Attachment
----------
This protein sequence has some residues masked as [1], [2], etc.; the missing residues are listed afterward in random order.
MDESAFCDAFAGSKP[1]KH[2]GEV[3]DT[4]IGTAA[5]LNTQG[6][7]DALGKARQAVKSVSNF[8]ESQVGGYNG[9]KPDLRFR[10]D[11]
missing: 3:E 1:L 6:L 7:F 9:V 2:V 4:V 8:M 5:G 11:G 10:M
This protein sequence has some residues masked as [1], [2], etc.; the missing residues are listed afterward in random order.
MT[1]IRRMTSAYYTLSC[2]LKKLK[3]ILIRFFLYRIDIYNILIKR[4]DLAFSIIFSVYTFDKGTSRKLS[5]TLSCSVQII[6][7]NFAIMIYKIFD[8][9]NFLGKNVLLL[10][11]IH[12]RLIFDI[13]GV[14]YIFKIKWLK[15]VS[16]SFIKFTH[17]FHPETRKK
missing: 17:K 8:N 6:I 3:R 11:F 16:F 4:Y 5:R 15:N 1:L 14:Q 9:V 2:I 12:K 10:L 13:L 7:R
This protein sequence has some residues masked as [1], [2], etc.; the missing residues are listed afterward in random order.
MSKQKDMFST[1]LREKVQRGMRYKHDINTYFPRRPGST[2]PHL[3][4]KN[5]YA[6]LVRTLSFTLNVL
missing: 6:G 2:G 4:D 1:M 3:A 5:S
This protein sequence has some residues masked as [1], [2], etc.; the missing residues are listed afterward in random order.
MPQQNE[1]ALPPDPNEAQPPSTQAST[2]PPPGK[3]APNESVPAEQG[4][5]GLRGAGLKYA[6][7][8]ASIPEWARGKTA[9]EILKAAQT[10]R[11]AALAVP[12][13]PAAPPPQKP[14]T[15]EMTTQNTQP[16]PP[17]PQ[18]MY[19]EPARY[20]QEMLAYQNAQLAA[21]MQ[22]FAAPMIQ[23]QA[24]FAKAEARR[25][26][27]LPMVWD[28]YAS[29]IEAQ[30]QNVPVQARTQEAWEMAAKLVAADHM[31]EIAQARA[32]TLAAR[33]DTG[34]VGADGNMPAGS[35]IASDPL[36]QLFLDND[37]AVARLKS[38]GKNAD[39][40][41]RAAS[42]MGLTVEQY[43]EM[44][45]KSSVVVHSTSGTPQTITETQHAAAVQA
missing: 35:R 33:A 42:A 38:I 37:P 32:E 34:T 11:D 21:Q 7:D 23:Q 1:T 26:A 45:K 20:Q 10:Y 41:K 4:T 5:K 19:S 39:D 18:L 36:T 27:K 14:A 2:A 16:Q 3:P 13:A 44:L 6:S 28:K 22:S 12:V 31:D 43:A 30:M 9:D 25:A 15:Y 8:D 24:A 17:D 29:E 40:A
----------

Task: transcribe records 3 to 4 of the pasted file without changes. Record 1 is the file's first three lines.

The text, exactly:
This protein sequence has some residues masked as [1], [2], etc.; the missing residues are listed afterward in random order.
MSKQKDMFST[1]LREKVQRGMRYKHDINTYFPRRPGST[2]PHL[3][4]KN[5]YA[6]LVRTLSFTLNVL
missing: 6:G 2:G 4:D 1:M 3:A 5:S
This protein sequence has some residues masked as [1], [2], etc.; the missing residues are listed afterward in random order.
MPQQNE[1]ALPPDPNEAQPPSTQAST[2]PPPGK[3]APNESVPAEQG[4][5]GLRGAGLKYA[6][7][8]ASIPEWARGKTA[9]EILKAAQT[10]R[11]AALAVP[12][13]PAAPPPQKP[14]T[15]EMTTQNTQP[16]PP[17]PQ[18]MY[19]EPARY[20]QEMLAYQNAQLAA[21]MQ[22]FAAPMIQ[23]QA[24]FAKAEARR[25][26][27]LPMVWD[28]YAS[29]IEAQ[30]QNVPVQARTQEAWEMAAKLVAADHM[31]EIAQARA[32]TLAAR[33]DTG[34]VGADGNMPAGS[35]IASDPL[36]QLFLDND[37]AVARLKS[38]GKNAD[39][40][41]RAAS[42]MGLTVEQY[43]EM[44][45]KSSVVVHSTSGTPQTITETQHAAAVQA
missing: 35:R 33:A 42:A 38:I 37:P 32:E 34:T 11:D 21:Q 7:D 23:Q 1:T 26:A 45:K 20:Q 10:Y 41:K 4:T 5:K 19:S 39:D 18:L 36:T 27:K 14:A 2:A 16:Q 3:P 13:A 44:L 6:S 28:K 22:S 12:V 31:D 43:A 30:M 9:D 25:A 15:Y 8:D 24:A 17:D 29:E 40:A